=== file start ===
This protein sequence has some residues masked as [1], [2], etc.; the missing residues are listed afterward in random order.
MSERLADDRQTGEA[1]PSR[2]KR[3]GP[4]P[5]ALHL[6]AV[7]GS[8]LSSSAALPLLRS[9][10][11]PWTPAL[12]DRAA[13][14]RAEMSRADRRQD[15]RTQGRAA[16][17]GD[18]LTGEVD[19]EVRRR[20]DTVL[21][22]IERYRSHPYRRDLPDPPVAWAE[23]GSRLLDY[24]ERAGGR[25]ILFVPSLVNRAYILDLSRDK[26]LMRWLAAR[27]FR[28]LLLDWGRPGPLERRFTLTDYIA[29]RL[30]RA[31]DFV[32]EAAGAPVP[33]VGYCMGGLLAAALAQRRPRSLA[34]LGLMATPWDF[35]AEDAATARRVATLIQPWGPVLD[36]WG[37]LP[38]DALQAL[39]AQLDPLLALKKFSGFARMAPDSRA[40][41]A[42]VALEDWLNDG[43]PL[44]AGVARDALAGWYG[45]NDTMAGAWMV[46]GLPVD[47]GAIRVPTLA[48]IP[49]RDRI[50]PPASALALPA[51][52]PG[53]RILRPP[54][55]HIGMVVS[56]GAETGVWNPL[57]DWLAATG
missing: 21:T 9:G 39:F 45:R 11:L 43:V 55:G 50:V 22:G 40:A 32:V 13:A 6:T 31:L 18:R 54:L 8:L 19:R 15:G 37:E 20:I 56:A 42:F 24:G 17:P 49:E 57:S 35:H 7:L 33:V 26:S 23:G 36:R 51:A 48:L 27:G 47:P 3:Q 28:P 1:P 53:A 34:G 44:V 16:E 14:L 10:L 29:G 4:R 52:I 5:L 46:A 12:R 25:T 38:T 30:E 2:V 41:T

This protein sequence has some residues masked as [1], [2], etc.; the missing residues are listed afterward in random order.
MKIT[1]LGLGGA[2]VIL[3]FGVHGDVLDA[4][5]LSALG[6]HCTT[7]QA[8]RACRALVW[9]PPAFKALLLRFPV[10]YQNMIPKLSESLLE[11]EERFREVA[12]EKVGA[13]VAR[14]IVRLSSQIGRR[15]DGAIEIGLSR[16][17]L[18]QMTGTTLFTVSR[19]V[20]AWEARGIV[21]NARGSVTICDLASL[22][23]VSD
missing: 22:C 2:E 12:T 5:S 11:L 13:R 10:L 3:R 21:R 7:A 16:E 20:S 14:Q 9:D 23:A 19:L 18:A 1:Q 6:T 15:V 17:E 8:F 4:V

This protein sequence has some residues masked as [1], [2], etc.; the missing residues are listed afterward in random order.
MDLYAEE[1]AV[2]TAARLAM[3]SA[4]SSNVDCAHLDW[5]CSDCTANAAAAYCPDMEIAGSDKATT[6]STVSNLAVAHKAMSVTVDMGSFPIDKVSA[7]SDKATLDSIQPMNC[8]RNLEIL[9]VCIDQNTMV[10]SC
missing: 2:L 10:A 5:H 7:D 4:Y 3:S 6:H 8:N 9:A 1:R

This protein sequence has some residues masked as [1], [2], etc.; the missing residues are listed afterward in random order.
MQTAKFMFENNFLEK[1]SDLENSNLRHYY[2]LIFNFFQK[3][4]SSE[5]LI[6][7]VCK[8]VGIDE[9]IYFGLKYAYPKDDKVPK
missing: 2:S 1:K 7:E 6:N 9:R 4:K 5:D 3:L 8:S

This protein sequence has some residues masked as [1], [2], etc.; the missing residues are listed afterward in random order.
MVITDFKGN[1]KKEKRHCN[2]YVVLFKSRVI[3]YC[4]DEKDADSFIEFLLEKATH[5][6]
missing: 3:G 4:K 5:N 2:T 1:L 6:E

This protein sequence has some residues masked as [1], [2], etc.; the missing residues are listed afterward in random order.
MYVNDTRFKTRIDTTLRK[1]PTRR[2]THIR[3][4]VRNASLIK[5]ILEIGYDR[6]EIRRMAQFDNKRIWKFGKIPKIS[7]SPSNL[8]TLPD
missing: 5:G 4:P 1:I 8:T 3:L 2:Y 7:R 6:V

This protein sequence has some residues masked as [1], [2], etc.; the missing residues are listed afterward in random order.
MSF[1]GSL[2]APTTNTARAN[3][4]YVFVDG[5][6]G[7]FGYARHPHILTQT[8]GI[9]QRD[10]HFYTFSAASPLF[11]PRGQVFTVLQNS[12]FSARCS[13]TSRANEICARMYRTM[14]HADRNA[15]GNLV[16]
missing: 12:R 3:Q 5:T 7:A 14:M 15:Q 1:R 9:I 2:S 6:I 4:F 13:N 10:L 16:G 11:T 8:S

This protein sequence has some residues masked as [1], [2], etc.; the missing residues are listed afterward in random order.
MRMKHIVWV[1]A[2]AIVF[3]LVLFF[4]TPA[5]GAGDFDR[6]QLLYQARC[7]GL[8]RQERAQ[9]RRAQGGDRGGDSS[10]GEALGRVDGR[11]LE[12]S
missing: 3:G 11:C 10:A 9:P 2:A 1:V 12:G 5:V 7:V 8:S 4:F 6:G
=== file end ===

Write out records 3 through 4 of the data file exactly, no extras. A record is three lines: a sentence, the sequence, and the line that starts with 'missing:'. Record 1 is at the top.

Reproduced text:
This protein sequence has some residues masked as [1], [2], etc.; the missing residues are listed afterward in random order.
MDLYAEE[1]AV[2]TAARLAM[3]SA[4]SSNVDCAHLDW[5]CSDCTANAAAAYCPDMEIAGSDKATT[6]STVSNLAVAHKAMSVTVDMGSFPIDKVSA[7]SDKATLDSIQPMNC[8]RNLEIL[9]VCIDQNTMV[10]SC
missing: 2:L 10:A 5:H 7:D 4:Y 3:S 6:H 8:N 9:A 1:R

This protein sequence has some residues masked as [1], [2], etc.; the missing residues are listed afterward in random order.
MQTAKFMFENNFLEK[1]SDLENSNLRHYY[2]LIFNFFQK[3][4]SSE[5]LI[6][7]VCK[8]VGIDE[9]IYFGLKYAYPKDDKVPK
missing: 2:S 1:K 7:E 6:N 9:R 4:K 5:D 3:L 8:S